Tracy, CA 9a
Dog Lover Dragonflies
MindiHammerstone
Apr 11, 2018 10:38 PM CST
Storm has been here for a half an hour. Dumped a lot of 💦 💧 water.
Name: Steve
Prescott, AZ (Zone 7b)
Region: Southwest Gardening Roses Irises Lilies
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Steve812
Apr 12, 2018 6:50 AM CST
When I lived on the east coast I generally did not like rain that much. Now that I live where sunlight is so plentiful I generally feel a sense of joy when it rains. I hope you enjoyed the storm.

With your neighbor's property harboring and cultivating thistles for you, I'm thinking this may be an uphill battle. And maybe at some point you will have to elicit their help - even if that means getting permission to eradicate thistles on their side of the fence periodically. One technique that I have found useful in prepping new and troublesome soil is to cover an area with a tarp for a full four or five months during the growing season. Obviously, while there are thistles at the edge of the area this cannot work. But if all of the thistles were covered over, I think the technique has a fighting chance. I've never used it to kill thistles; but where I have used it, I've ended up with soil that was well suited to new plantings.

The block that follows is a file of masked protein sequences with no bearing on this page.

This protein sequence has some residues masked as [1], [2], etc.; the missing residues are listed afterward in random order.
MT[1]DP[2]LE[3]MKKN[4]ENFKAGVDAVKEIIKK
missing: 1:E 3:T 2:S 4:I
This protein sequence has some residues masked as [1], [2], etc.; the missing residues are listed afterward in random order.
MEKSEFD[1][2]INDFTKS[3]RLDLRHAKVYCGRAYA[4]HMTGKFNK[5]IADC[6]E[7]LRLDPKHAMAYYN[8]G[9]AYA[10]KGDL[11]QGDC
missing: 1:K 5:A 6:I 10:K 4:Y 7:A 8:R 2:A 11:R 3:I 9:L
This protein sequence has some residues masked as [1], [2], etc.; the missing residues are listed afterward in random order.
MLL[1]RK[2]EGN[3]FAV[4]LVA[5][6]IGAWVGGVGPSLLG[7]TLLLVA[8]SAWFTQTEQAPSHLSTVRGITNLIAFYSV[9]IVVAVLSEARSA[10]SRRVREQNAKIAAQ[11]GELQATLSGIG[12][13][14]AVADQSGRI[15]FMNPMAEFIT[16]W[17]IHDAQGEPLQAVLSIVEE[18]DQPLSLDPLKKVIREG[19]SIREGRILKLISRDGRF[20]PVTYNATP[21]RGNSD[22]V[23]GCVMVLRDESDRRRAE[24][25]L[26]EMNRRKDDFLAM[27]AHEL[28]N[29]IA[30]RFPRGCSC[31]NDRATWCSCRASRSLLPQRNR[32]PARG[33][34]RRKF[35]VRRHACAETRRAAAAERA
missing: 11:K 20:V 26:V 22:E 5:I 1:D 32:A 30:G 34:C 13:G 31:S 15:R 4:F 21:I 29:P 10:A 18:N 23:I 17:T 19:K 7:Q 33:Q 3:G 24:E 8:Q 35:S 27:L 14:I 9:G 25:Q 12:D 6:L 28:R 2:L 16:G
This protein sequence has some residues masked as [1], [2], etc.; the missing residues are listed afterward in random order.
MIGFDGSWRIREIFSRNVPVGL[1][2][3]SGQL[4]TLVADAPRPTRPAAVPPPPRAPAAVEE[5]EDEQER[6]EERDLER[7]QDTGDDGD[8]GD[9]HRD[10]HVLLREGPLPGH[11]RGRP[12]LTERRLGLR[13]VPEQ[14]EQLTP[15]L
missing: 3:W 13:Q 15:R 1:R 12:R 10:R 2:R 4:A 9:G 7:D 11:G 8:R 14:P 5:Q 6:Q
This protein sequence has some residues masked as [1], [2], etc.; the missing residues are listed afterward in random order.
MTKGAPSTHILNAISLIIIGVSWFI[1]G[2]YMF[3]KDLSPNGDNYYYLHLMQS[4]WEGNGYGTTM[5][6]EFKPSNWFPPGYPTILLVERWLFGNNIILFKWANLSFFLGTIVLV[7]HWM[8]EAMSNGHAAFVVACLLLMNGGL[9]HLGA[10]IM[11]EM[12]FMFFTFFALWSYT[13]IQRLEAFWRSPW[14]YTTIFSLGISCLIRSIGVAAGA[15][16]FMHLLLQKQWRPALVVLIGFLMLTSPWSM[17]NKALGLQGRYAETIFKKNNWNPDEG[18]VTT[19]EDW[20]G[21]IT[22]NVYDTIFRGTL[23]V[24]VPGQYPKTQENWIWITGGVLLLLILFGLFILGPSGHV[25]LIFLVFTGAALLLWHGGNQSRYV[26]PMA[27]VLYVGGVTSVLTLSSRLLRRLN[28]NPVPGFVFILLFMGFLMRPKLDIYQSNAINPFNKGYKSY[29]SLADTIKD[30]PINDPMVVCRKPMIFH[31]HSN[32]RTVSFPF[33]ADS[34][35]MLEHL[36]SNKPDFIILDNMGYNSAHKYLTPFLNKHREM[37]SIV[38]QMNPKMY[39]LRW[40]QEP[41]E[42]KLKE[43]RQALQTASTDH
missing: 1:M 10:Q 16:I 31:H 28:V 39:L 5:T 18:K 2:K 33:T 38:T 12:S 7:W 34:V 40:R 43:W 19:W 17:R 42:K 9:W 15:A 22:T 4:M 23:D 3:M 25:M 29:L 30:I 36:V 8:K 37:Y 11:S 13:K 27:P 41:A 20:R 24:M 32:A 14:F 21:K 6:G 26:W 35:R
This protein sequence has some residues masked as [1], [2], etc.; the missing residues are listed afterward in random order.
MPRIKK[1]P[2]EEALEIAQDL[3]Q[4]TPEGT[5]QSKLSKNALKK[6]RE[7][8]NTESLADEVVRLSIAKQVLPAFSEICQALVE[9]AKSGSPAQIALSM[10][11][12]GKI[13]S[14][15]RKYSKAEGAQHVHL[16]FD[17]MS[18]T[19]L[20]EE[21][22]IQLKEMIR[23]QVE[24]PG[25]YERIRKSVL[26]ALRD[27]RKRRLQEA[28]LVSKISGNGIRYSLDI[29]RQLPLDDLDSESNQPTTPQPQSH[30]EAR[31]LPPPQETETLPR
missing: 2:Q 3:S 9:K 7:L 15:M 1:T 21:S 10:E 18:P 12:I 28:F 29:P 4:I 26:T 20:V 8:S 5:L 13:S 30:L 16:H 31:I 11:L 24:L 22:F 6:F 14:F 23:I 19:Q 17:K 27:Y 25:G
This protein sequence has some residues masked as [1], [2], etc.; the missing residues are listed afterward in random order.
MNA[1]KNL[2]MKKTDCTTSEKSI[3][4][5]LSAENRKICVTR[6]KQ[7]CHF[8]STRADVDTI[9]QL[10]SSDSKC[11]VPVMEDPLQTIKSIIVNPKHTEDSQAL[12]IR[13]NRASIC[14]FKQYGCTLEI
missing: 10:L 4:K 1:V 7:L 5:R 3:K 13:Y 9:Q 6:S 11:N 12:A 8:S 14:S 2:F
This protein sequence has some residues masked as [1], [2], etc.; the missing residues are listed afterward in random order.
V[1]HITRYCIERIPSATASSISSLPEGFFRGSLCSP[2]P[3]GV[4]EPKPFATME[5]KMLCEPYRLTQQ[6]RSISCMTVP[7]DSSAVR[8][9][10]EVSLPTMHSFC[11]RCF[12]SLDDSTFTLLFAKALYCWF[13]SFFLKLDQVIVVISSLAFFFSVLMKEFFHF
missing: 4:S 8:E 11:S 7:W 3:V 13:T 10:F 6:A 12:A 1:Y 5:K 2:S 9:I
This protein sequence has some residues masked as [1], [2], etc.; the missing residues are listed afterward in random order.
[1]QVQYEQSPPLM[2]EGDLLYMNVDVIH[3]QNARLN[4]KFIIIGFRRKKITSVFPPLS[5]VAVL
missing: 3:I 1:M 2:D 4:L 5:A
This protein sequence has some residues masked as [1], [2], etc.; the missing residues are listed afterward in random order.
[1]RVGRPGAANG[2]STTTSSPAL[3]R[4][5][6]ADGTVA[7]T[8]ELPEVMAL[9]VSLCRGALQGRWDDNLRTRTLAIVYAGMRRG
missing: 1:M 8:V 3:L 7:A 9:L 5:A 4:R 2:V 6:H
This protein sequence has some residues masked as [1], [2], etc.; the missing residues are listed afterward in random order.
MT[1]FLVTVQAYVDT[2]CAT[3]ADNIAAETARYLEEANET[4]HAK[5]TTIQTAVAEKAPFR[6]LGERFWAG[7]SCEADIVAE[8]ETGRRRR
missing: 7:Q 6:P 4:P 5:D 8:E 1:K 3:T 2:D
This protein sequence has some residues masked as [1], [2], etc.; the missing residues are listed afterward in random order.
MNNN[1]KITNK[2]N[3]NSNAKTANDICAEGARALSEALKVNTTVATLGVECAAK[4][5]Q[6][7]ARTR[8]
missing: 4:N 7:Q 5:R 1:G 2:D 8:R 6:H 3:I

Even though I have been gardening for some time I find that I am impatient. But in the case of Canadian thistles, it seems to me that patient eradication before planting (of shrubs and perennials) will save a lot of misery and frustration down the line.
When you dance with nature, try not to step on her toes.